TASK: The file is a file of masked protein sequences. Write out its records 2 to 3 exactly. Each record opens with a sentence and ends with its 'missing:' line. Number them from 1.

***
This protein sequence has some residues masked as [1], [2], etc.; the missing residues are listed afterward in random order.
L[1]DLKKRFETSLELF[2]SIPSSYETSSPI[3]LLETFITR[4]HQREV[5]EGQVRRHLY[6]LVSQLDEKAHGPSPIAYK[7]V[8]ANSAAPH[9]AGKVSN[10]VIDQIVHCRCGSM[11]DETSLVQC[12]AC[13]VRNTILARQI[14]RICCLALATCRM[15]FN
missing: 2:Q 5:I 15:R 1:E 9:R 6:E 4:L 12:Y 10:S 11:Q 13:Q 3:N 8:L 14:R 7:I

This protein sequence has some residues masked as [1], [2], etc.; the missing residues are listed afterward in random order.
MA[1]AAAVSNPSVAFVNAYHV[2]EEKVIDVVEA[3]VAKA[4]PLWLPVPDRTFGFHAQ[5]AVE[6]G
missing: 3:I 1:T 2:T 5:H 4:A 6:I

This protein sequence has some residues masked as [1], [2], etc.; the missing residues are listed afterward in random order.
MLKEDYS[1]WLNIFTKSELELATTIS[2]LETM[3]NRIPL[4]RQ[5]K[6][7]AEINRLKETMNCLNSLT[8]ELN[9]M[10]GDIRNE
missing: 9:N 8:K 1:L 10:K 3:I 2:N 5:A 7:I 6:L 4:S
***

This protein sequence has some residues masked as [1], [2], etc.; the missing residues are listed afterward in random order.
MA[1]AAAVSNPSVAFVNAYHV[2]EEKVIDVVEA[3]VAKA[4]PLWLPVPDRTFGFHAQ[5]AVE[6]G
missing: 3:I 1:T 2:T 5:H 4:A 6:I

This protein sequence has some residues masked as [1], [2], etc.; the missing residues are listed afterward in random order.
MLKEDYS[1]WLNIFTKSELELATTIS[2]LETM[3]NRIPL[4]RQ[5]K[6][7]AEINRLKETMNCLNSLT[8]ELN[9]M[10]GDIRNE
missing: 9:N 8:K 1:L 10:K 3:I 2:N 5:A 7:I 6:L 4:S